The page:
Will the AUD drop with USD?

Posted | 19/05/2021 / Views | 1845
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As consensus amongst analysts grows on the prospect of a progressively weaker USD and stronger gold price, the elephant in the room for locals is of course the AUD in those pairs.  Last night gold rose again hitting $1874 before settling at a still higher $1870, up $70 in just the 2 weeks since it broke through $1800.  However in AUD terms last night actually saw gold drop nearly $5 to $2400 as the AUD strengthened against the weaker USD.

The USD is measured either directly against other currencies or more commonly through the USDX or DXY against a basket of currencies (Euro, Swiss Franc, Japanese Yen, Canadian dollar, British pound, and Swedish Krona) with the Euro the heaviest weighting at over 55%.

The gold ‘spot price’ is normally quoted against the USD but in terms of its convertible value the local currency is more relevant.  The stronger the AUD (measured against USD) the lower (relatively) the price of gold here.  And so whilst a weakening USD is normally bullish for gold, the USD denominator in the AUD/USD equation can raise the AUD and decrease the gains in local gold.

However in a financial ecosystem where everything is relative, there is no direct link between a lower DXY and a higher AUD.  The DXY may weaken predominately against a resurging EUR for instance as the Eurozone bounces out of COVID and the ECB stimulates less compared to the Fed.  Against this Australia is then at the mercy of the strength of the Chinese economy, our relationship with China and the RBA’s actions.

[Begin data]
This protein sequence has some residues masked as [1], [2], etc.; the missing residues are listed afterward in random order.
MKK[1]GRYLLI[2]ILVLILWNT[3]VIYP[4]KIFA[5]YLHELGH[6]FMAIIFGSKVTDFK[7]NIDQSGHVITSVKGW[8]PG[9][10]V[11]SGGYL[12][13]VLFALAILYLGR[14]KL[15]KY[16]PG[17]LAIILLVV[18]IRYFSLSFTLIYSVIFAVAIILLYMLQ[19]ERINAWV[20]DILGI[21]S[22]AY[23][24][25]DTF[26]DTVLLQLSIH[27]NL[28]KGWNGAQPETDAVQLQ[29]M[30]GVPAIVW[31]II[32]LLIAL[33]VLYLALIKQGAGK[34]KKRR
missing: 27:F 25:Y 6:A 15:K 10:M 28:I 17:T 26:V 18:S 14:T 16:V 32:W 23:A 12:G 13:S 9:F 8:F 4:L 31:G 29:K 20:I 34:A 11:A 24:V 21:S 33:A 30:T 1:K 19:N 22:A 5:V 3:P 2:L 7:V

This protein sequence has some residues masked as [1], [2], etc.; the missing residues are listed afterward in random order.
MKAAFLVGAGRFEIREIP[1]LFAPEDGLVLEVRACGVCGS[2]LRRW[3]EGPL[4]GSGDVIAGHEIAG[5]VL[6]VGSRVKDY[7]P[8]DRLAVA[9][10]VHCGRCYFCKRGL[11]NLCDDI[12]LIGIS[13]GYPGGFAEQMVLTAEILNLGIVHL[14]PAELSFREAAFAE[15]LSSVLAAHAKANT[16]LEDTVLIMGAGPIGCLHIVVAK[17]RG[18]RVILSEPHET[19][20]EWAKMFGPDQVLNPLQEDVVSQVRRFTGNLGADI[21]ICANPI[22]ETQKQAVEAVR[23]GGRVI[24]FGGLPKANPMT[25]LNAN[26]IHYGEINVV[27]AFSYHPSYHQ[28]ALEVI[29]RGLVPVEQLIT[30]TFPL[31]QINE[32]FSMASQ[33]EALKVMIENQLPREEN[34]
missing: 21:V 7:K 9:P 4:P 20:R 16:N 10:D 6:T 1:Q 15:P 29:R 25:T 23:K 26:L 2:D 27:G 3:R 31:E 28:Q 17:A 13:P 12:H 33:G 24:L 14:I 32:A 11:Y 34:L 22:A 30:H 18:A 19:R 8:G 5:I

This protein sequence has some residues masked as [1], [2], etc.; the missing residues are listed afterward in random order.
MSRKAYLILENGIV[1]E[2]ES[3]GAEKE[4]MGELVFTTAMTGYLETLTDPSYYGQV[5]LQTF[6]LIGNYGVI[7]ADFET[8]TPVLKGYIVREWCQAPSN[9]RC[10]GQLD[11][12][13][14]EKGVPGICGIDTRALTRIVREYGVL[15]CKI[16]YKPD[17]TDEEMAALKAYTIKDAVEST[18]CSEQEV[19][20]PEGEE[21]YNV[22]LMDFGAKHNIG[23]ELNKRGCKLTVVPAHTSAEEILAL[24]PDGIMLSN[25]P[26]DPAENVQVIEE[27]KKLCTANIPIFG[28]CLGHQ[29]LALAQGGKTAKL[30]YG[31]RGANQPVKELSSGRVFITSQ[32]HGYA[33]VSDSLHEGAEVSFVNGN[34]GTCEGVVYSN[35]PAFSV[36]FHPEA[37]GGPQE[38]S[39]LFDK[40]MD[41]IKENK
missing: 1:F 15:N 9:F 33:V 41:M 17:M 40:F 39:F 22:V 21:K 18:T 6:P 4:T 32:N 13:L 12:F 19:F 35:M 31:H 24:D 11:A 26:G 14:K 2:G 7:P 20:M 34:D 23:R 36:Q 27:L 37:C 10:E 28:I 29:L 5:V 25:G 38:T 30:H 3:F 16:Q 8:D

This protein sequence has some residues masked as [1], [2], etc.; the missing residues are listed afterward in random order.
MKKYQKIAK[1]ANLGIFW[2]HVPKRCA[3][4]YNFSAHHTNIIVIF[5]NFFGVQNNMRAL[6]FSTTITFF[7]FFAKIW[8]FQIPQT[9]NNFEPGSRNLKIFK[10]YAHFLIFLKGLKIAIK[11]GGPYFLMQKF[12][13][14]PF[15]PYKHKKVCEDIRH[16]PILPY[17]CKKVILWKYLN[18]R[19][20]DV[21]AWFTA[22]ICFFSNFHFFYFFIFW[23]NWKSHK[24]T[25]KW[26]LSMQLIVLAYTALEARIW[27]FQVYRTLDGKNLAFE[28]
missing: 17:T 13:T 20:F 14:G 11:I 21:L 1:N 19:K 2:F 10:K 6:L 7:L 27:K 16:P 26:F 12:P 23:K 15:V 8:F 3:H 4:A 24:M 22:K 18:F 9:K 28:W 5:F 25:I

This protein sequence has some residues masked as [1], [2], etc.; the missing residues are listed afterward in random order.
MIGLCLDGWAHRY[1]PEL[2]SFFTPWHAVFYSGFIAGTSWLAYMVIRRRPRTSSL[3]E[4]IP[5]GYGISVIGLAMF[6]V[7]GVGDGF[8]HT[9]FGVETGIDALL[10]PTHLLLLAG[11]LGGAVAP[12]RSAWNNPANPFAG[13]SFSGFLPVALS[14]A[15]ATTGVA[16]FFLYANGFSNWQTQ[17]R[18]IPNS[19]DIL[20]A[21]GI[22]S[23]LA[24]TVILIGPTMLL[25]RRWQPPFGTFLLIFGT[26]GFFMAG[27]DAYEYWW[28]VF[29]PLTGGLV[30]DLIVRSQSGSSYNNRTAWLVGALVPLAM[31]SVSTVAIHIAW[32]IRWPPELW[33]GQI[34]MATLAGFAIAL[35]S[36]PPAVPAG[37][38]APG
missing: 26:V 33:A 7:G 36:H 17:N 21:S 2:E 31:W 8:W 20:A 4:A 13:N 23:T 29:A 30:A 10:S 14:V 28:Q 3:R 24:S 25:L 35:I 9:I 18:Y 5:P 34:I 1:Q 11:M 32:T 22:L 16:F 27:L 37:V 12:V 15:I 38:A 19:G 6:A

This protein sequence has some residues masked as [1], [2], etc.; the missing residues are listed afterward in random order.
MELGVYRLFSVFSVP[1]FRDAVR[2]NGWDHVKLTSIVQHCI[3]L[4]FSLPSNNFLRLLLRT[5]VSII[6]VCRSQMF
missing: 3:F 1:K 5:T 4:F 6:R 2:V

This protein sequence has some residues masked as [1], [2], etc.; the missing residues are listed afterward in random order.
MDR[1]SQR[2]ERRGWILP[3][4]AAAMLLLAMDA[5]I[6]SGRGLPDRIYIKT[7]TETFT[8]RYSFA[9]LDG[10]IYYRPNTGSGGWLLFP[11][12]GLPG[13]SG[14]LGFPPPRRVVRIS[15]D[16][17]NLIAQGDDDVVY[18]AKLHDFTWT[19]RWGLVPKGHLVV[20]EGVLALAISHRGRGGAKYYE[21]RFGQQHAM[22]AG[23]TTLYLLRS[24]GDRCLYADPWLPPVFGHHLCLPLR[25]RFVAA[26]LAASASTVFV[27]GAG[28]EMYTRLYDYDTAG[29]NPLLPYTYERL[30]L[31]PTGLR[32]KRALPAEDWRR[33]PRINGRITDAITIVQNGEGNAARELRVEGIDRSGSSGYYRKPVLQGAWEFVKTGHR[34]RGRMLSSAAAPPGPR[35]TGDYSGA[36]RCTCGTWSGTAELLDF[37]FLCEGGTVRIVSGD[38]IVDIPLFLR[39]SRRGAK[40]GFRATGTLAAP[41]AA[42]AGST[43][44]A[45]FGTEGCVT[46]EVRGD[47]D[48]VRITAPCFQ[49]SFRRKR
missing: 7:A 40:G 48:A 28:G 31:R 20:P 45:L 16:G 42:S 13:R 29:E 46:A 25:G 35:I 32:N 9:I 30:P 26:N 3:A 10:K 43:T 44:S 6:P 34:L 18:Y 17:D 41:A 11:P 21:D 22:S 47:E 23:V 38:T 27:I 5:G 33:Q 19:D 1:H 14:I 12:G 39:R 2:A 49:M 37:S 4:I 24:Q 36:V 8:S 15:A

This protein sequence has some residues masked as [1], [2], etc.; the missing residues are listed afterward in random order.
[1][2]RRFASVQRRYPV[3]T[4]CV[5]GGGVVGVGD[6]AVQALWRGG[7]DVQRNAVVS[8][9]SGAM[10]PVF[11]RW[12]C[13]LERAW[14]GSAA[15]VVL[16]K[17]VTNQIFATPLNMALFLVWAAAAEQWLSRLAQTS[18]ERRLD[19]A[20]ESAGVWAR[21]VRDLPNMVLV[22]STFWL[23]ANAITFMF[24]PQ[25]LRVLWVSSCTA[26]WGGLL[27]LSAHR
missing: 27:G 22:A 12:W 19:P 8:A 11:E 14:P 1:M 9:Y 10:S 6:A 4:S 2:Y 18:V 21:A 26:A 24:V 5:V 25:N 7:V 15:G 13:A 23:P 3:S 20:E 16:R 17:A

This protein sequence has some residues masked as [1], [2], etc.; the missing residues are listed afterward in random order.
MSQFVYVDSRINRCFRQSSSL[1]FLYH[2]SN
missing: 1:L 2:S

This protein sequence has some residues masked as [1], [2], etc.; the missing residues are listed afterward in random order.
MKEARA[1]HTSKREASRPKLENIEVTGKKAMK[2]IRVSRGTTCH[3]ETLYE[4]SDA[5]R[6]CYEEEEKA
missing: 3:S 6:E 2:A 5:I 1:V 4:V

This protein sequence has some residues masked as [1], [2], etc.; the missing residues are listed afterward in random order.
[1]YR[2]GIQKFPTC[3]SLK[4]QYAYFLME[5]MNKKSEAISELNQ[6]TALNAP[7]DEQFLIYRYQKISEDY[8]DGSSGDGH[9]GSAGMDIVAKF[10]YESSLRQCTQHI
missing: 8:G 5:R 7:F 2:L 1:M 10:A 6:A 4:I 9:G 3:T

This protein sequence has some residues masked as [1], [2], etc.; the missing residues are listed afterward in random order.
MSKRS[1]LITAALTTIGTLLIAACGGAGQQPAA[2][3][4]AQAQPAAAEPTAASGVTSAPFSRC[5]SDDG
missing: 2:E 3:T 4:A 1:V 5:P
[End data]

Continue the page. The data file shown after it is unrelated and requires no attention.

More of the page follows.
On Monday we saw an alarming decline in China’s economy.  April’s print saw industrial production growth easing to 9.8%, down from 14.1% in March and fixed asset investment slowing to an annual rate of 9.9% following growth of 18.3% in March.  Maybe more concerning is the pullback in household consumption with the annual rate of real retail sales growth nearly halving to 15.8% in April following growth of 33% in March or 5% month-on-month in April following monthly growth of around 8.0% in March.

Perhaps more relevant for Australia is Chinese construction, in particular that using steel and hence our iron ore.  The data showed a 10% fall from 2019 levels over the last 4 months (the worst since 2013-15) after the so called “three red lines” policy reigned in leverage from Chinese developers after the world’s most indebted property developer, China’s Evergrande nearly went down and sent shockwaves through markets.  Seven more of the 10 most-indebted developers are also based in China and the policy looks now to be taking effect.  The iron ore price which is currently funding our nation too has been on a sharp decline of late.  Ore is still lagging the falls in steel and hence more downside looks likely.  Less support from ore and signs now of the Aussie property boom logically softening will inevitably mean more needed from the RBA, one of the very few central banks already employing yield curve control, adding another drag on the AUD.  This too is before considering the worsening political tensions between Australia and China and what impact that may have.

And so, whilst a weaker USD often translates to a higher AUD, relativity means it may not be ‘direct’ and possibly the 2 might both fall against the global basket